Critic Pauline Kael writes, " presents a retro-futurist fantasy."Several websites have referenced a 1967 book published by Pelican Books called "Retro-Futurism" by T. R. Hinchliffe as the originator of the term, but this account is unverified. There exist no records of this author. Retrofuturism builds on ideas of futurism, but the latter term functions differently in several different contexts. In avant-garde artistic and design circles, futurism is a long-standing and well established term, but in its more popular form, futurism is "an early optimism that focused on the past and was rooted in the nineteenth century, an early-twentieth-century'golden age' that continued long into the 1960s' Space Age". Retrofuturism is first and foremost based on modern but changing notions of "the future"; as Guffey notes, retrofuturism is "a recent neologism", but it "builds on futurists' fevered visions of space colonies with flying cars, robotic servants, interstellar travel on display there. It took its current shape in the 1970s, a time when technology was changing.
From the advent of the personal computer to the birth of the first test tube baby, this period was characterized by intense and rapid technological change. But many in the general public began to question whether applied science would achieve its earlier promise—that life would improve through technological progress. In the wake of the Vietnam War, environmental depredations, the energy crisis, many commentators began to question the benefits of applied science, but they wondered, sometimes in awe, sometimes in confusion, at the scientific positivism evinced by earlier generations. Retrofuturism "seeped into academic and popular culture in the 1960s and 1970s", inflecting George Lucas's Star Wars and the paintings of pop artist Kenny Scharf alike". Surveying the optimistic futurism of the early twentieth century, the historians Joe Corn and Brian Horrigan remind us that retrofuturism is "a history of an idea, or a system of ideas—an ideology; the future, or course, does not exist except as an act of belief or imagination."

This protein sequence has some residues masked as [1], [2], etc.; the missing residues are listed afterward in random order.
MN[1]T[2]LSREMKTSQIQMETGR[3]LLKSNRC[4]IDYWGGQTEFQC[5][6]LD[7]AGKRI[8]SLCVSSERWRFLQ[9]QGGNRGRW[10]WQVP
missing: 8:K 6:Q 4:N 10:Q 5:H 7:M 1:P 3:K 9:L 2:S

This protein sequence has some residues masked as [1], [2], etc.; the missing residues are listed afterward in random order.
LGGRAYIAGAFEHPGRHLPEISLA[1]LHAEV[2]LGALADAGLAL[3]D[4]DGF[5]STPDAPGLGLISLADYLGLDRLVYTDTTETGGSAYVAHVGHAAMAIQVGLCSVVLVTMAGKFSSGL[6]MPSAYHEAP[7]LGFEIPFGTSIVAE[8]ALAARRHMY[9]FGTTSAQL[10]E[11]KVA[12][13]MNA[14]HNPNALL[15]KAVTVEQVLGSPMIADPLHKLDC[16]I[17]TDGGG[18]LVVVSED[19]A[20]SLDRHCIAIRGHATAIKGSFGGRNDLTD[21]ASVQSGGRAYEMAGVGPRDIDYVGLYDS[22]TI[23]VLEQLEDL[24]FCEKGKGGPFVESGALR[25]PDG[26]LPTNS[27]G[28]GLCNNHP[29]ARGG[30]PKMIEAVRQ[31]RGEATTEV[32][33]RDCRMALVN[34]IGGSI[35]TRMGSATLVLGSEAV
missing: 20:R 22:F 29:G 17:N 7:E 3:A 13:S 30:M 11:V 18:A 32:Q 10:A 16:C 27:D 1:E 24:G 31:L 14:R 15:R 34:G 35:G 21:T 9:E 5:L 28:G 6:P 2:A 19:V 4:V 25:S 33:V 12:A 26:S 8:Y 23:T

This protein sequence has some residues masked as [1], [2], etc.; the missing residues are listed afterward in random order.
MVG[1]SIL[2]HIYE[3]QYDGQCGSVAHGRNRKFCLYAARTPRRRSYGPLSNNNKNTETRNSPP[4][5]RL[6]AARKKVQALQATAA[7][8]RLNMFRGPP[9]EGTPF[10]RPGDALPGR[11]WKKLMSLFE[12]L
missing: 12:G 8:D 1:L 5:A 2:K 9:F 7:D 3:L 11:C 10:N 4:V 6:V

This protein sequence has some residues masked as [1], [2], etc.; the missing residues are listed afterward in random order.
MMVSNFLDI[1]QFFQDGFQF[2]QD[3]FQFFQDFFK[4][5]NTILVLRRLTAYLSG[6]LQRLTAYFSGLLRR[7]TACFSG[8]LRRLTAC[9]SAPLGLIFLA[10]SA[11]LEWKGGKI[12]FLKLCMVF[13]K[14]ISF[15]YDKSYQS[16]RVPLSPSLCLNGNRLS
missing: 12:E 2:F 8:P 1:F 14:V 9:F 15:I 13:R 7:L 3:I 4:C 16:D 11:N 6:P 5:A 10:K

Retrofuturism incorporates two overlapping trends which may be summarized as the future as seen from the past and the past as seen from the future. The first trend, retrofuturism proper, is directly inspired by the imagined future which existed in the minds of writers and filmmakers in the pre-1960 period who attempted to predict the future, either in serious projections of existing technology or in science fiction novels and stories; such futuristic visions are refurbished and updated for the present, offer a nostalgic, counterfactual image of what the future might have been, but is not. The second trend is the inverse of the first: futuristic retro, it starts with the retro appeal of old styles of art, clothing and grafts modern or futuristic technologies onto it, creating a mélange of past and future elements. Steampunk, a term applying both to the retrojection of futuristic technology into an alternative Victorian age, the application of neo-Victorian styles to modern technology, is a successful version of this second trend.
In the movie Space Station 76, mankind has reached the stars, but clothes, technology and above all social taboos are purposely reminiscent of the mid-1970s. In practice, the two trends cannot be distinguished, as they mutually contribute to similar visions. Retrofuturism of the first type is influenced by the scientific and social awareness of the present, modern retrofuturistic creations are never copies of their pre-1960 inspirations. In the same way, futuristic retro owes much of its flavor to early science fiction, in a quest for stylistic authenticity may continue to draw on writers and artists of the desired period. Both retrofuturistic trends in themselves refer to no specific time; when a time period is supplied for a story, it might be a counterfactual present with unique technology. Examples include the film Sky Captain and the World of
Lady Cynthia Asquith